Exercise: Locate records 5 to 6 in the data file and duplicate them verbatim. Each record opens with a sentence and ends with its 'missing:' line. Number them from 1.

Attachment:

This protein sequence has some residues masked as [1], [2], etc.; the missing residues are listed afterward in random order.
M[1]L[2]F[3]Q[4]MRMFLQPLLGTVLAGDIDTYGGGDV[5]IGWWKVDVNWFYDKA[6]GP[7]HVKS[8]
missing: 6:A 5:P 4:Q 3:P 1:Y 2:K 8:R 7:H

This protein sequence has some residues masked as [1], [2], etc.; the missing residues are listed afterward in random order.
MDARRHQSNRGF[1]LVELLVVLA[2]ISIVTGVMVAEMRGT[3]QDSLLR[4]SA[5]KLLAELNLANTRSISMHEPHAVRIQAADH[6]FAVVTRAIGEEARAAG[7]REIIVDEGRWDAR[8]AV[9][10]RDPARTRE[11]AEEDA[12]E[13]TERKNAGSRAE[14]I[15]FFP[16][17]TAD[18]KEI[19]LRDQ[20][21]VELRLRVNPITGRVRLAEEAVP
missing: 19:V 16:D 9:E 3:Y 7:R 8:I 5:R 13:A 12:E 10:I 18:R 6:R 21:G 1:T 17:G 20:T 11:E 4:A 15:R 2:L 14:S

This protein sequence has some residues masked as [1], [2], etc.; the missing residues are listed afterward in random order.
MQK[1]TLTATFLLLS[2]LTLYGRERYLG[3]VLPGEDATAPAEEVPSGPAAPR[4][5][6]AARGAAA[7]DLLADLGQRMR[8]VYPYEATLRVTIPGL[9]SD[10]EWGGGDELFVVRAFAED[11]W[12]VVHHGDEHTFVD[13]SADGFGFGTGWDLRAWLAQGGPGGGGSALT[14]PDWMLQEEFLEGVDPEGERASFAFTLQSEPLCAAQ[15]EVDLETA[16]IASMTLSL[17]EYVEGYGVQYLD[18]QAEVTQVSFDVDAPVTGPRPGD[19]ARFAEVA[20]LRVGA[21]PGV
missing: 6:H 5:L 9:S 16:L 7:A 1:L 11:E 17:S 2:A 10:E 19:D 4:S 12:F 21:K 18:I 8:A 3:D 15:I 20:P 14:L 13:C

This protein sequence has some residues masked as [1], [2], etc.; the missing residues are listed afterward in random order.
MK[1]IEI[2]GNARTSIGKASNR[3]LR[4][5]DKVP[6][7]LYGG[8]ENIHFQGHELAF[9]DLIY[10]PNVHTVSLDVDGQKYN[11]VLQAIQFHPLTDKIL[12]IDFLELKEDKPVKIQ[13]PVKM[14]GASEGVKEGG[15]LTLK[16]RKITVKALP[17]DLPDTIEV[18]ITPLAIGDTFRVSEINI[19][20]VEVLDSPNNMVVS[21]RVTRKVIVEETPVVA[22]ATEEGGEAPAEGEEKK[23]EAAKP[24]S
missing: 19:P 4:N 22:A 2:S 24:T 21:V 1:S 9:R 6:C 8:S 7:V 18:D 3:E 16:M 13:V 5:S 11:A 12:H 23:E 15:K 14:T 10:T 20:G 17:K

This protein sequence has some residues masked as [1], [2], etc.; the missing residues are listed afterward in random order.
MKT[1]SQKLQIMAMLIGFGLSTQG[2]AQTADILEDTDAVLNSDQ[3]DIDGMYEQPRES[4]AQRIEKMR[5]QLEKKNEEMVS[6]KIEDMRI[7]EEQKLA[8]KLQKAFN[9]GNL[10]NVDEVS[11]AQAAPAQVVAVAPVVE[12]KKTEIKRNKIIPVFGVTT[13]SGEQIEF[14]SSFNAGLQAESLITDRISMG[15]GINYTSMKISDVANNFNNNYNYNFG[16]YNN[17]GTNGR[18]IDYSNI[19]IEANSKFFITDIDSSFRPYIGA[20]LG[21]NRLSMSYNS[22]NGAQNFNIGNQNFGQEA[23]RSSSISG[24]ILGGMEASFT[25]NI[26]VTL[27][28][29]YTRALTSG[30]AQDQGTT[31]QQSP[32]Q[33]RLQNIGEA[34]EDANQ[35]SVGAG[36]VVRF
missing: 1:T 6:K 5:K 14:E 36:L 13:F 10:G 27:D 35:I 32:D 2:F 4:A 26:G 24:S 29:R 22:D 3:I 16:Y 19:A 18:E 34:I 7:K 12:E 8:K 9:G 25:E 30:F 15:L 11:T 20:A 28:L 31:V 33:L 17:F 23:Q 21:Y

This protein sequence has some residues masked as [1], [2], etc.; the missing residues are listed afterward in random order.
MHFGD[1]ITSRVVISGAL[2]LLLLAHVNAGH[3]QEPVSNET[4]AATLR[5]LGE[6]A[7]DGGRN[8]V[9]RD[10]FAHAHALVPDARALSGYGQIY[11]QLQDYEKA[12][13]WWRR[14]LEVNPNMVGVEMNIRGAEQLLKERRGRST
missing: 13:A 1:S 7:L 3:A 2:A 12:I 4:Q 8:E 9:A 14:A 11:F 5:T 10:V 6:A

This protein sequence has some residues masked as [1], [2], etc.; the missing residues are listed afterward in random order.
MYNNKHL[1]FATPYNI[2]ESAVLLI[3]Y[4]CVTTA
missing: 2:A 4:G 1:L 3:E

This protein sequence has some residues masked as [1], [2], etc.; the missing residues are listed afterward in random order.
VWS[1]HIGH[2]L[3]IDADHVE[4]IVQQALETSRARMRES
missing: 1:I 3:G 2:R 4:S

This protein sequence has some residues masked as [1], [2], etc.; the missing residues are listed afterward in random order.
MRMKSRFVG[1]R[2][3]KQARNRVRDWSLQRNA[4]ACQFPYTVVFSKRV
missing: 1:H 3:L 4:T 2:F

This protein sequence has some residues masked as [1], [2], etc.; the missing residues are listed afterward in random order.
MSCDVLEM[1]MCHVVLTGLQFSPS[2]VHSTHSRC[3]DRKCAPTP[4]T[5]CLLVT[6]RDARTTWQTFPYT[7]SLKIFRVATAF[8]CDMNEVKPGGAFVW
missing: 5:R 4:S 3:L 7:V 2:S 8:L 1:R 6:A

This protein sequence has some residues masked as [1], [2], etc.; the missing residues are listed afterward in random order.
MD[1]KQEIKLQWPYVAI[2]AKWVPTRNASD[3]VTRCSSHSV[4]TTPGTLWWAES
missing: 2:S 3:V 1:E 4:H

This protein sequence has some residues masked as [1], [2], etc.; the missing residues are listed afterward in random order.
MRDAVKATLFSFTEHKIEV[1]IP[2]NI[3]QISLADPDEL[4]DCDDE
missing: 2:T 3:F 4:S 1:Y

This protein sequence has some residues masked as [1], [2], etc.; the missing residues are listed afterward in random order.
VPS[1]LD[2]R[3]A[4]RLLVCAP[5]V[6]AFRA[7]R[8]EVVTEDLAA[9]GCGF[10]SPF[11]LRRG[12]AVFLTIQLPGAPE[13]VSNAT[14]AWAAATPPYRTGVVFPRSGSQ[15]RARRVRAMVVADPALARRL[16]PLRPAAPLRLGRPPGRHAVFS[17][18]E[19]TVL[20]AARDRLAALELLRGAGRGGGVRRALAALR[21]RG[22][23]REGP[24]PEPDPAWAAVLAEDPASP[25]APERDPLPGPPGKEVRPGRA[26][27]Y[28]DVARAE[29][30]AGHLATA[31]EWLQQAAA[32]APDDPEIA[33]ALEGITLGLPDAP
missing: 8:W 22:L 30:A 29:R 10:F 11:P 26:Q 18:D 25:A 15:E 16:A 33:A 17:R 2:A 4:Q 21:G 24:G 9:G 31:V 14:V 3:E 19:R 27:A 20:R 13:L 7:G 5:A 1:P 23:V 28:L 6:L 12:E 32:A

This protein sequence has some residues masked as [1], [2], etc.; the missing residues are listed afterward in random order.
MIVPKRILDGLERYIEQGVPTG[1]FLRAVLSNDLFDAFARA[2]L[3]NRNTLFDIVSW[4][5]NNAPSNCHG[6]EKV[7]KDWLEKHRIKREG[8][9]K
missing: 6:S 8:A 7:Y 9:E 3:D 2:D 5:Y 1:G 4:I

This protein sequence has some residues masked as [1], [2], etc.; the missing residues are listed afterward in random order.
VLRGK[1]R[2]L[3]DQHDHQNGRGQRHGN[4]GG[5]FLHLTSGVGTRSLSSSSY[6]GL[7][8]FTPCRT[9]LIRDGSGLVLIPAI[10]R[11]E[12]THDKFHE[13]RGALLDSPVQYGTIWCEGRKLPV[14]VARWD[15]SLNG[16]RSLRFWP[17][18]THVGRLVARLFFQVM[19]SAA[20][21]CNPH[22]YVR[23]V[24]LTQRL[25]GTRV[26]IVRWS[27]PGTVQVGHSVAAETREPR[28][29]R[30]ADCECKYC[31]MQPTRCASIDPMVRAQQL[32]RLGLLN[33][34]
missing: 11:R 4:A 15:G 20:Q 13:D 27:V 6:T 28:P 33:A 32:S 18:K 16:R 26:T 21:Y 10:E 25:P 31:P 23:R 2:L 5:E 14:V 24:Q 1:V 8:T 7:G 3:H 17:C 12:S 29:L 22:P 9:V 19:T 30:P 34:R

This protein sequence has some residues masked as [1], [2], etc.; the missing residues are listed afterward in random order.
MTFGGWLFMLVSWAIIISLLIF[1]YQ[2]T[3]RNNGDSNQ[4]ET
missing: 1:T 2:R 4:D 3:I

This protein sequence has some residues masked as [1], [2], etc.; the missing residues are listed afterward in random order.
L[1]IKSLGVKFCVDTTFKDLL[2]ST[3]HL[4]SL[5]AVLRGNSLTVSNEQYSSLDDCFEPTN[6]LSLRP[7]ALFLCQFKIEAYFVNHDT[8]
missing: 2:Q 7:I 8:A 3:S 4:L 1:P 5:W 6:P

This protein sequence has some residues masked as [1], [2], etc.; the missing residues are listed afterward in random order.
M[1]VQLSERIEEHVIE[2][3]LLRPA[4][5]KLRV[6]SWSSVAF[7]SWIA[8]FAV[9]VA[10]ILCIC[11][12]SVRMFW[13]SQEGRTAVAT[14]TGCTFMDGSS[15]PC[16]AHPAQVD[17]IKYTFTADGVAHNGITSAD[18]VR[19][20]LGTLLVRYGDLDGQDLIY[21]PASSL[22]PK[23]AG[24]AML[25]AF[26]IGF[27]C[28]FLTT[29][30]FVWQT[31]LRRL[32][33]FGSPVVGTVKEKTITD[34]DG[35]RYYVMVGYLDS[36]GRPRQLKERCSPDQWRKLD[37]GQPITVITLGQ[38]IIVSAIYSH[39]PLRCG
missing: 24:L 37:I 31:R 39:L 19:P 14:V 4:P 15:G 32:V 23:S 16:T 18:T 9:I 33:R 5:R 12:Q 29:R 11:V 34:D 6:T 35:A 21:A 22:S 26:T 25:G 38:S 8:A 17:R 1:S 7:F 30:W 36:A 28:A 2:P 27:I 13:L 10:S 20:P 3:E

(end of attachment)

This protein sequence has some residues masked as [1], [2], etc.; the missing residues are listed afterward in random order.
MKT[1]SQKLQIMAMLIGFGLSTQG[2]AQTADILEDTDAVLNSDQ[3]DIDGMYEQPRES[4]AQRIEKMR[5]QLEKKNEEMVS[6]KIEDMRI[7]EEQKLA[8]KLQKAFN[9]GNL[10]NVDEVS[11]AQAAPAQVVAVAPVVE[12]KKTEIKRNKIIPVFGVTT[13]SGEQIEF[14]SSFNAGLQAESLITDRISMG[15]GINYTSMKISDVANNFNNNYNYNFG[16]YNN[17]GTNGR[18]IDYSNI[19]IEANSKFFITDIDSSFRPYIGA[20]LG[21]NRLSMSYNS[22]NGAQNFNIGNQNFGQEA[23]RSSSISG[24]ILGGMEASFT[25]NI[26]VTL[27][28][29]YTRALTSG[30]AQDQGTT[31]QQSP[32]Q[33]RLQNIGEA[34]EDANQ[35]SVGAG[36]VVRF
missing: 1:T 6:K 5:K 14:E 36:L 13:F 10:G 27:D 35:I 32:D 2:F 4:A 26:G 24:S 29:R 22:D 3:I 16:Y 19:A 18:E 34:I 7:K 12:E 8:K 9:G 25:E 30:F 15:L 11:T 20:A 28:L 31:V 33:L 17:F 23:Q 21:Y

This protein sequence has some residues masked as [1], [2], etc.; the missing residues are listed afterward in random order.
MHFGD[1]ITSRVVISGAL[2]LLLLAHVNAGH[3]QEPVSNET[4]AATLR[5]LGE[6]A[7]DGGRN[8]V[9]RD[10]FAHAHALVPDARALSGYGQIY[11]QLQDYEKA[12][13]WWRR[14]LEVNPNMVGVEMNIRGAEQLLKERRGRST
missing: 13:A 1:S 7:L 3:A 2:A 12:I 4:Q 8:E 9:A 14:A 11:F 5:T 10:V 6:A